Archetypes and the Collective Unconscious

Rebirth is not a process that we can in any way observe.

We can neither measure nor weigh nor photograph it. It is entirely beyond sense perception.

We have to do here with a purely psychic reality, which is transmitted to us only indirectly through personal statements.

One speaks of rebirth; one professes rebirth; one is filled with rebirth. This we accept as sufficiently real.

We are not concerned here with the question: is rebirth a tangible process of some sort? We have to be content with its psychic reality.

I hasten to add that I am not alluding to the vulgar notion that anything “psychic” is either nothing at all or at best even more tenuous than a gas.

Quite the contrary; I am of the opinion that the psyche is the most tremendous fact of human life.

Indeed, it is the mother of all human facts; of civilization and of its destroyer, war. All this is at first psychic and invisible.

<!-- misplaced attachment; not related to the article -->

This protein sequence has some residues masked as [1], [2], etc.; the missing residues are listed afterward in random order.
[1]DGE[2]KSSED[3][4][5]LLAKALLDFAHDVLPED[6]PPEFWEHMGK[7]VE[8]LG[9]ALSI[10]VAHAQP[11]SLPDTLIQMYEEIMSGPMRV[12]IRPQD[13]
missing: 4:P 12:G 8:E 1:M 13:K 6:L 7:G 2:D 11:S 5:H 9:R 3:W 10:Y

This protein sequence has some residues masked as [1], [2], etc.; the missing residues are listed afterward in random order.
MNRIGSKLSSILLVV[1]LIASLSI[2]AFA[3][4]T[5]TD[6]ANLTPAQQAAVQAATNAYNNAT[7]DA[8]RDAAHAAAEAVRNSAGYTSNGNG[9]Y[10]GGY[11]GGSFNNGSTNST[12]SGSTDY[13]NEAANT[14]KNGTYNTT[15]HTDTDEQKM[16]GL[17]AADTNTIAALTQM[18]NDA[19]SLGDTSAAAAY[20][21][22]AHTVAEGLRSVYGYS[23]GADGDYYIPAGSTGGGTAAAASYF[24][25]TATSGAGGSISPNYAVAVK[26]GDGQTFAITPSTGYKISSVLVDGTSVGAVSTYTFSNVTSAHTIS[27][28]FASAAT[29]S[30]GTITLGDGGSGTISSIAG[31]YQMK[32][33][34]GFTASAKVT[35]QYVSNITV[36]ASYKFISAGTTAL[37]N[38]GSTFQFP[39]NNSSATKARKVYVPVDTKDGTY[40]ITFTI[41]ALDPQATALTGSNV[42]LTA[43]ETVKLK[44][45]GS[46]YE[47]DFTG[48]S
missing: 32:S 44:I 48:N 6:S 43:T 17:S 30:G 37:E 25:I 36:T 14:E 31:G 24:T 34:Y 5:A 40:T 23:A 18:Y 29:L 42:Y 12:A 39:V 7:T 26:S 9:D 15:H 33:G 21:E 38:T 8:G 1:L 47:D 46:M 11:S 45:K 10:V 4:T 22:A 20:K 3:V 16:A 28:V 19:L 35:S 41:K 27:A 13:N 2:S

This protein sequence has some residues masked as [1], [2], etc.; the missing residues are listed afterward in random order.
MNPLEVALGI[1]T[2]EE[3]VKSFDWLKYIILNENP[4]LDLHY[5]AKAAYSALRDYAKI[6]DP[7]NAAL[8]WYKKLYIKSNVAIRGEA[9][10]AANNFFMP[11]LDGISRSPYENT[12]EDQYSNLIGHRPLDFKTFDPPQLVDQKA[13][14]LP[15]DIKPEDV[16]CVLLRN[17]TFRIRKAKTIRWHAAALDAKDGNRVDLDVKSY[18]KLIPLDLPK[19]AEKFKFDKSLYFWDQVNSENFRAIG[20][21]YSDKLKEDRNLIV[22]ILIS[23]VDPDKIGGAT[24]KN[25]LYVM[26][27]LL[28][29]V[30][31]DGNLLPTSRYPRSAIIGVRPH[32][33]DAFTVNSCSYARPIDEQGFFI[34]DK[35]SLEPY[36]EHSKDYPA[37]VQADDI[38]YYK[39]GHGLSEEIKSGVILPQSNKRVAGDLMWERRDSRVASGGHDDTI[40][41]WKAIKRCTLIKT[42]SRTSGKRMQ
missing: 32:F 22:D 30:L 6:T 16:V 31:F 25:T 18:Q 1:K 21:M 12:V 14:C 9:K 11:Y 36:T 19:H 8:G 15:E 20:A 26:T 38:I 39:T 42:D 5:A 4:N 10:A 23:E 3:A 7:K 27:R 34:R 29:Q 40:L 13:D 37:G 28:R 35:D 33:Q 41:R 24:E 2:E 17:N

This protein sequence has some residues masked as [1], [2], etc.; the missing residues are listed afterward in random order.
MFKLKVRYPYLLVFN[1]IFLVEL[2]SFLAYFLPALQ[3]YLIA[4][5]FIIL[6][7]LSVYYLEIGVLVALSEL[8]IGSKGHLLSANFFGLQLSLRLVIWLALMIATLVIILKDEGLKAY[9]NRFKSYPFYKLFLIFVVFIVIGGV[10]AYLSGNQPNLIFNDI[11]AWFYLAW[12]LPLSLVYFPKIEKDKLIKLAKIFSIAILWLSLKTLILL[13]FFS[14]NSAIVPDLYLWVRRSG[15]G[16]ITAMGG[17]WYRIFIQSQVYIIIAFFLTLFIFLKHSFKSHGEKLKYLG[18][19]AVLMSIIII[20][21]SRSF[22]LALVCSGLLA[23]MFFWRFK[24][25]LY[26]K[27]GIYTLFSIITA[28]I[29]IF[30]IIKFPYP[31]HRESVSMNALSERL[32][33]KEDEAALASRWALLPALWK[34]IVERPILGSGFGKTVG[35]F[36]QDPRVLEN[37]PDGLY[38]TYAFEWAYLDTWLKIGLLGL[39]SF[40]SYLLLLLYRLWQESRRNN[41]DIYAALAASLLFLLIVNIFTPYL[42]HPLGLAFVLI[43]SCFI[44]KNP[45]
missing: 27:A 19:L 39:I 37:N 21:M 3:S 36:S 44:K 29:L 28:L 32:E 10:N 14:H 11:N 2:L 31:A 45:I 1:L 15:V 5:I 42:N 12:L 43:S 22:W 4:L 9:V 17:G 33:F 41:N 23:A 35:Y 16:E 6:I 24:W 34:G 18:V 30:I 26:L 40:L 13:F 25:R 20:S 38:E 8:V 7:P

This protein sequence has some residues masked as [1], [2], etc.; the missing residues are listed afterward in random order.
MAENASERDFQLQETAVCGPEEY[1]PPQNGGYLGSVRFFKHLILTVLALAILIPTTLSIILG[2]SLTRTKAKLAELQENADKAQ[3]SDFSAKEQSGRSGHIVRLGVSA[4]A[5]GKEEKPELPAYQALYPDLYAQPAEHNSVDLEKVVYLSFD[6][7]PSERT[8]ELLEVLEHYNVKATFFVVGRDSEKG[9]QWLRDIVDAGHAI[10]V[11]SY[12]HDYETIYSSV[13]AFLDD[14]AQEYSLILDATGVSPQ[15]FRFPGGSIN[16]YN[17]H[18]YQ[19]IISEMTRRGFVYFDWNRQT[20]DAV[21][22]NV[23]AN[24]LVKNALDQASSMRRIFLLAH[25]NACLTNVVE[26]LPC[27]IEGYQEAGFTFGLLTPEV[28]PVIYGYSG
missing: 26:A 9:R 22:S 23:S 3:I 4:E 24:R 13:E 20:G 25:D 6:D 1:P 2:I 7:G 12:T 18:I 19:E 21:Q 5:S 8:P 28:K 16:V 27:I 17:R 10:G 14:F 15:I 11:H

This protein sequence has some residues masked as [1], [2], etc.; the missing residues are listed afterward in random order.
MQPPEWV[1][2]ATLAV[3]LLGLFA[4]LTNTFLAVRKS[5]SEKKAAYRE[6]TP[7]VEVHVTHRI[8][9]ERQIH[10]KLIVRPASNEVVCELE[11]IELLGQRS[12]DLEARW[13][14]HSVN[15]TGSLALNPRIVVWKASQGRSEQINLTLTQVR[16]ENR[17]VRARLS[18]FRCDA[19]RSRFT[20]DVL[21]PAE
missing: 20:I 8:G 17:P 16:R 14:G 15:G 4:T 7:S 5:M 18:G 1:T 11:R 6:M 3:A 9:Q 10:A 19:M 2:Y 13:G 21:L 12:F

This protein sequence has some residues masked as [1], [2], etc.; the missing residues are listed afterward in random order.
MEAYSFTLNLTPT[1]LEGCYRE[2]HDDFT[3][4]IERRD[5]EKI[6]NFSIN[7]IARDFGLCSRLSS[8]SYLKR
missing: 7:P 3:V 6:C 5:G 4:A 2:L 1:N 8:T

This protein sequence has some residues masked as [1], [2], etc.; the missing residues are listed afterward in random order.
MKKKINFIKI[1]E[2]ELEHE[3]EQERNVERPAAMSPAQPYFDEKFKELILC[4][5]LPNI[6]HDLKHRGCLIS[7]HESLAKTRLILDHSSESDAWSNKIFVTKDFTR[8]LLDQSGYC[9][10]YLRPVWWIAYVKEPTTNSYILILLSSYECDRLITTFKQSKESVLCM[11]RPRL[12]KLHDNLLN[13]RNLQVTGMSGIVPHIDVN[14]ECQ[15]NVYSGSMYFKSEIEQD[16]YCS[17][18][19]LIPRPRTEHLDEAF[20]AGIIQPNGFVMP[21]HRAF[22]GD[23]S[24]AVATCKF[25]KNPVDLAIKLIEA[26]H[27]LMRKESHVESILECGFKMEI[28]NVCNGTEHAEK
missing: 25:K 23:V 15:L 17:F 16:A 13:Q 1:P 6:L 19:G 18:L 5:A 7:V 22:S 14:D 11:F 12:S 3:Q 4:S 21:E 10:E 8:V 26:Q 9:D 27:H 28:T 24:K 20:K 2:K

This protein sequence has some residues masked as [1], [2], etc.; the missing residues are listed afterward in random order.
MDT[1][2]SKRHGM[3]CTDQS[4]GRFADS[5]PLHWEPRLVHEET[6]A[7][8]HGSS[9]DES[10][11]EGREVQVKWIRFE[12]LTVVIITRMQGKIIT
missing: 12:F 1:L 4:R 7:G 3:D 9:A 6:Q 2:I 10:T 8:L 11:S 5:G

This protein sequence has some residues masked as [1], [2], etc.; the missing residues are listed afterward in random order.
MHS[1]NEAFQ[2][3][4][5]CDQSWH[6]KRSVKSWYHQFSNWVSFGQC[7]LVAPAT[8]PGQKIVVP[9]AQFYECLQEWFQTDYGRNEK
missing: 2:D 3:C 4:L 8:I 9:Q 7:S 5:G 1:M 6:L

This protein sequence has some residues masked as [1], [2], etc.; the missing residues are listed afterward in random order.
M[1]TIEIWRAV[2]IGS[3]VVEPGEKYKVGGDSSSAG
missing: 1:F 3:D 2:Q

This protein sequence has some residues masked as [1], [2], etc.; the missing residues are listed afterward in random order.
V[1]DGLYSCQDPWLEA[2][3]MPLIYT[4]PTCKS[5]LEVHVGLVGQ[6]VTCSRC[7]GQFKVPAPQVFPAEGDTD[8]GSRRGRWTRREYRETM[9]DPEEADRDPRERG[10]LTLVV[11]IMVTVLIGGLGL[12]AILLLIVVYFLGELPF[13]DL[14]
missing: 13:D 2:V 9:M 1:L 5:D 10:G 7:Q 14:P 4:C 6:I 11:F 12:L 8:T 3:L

So long as it is “merely” psychic it cannot be experienced by the senses, but is nonetheless indisputably real.

The mere fact that people talk about rebirth, and that there is such a concept at all, means that a store of psychic experiences designated by that term must actually exist.

What these experiences are like we can only infer from the statements that have been made about them.

So, if we want to find out what rebirth really is, we must turn to history in order to ascertain what “rebirth” has been understood to mean.

Rebirth is an affirmation that must be counted among the primordial affirmations of mankind.

These primordial affirmations are based on what I call archetypes.

In view of the fact that all affirmations relating to the sphere of the suprasensual are, in the last analysis, invariably determined by archetypes, it is not surprising that a concurrence of affirmations concerning rebirth can be found among the most widely differing peoples.

There must be psychic events underlying these affirmations which it is the business of psychology to discuss-without entering into all the metaphysical and philosophical assumptions regarding their significance. In order to obtain a general view of their phenomenology, it is necessary to sketch the whole field of transformation experiences in sharper outline.

Two main groups of experience may be distinguished: that of the transcendence of life, and that of one’s own transformation. ~Carl Jung, CW 9i, Para 205-206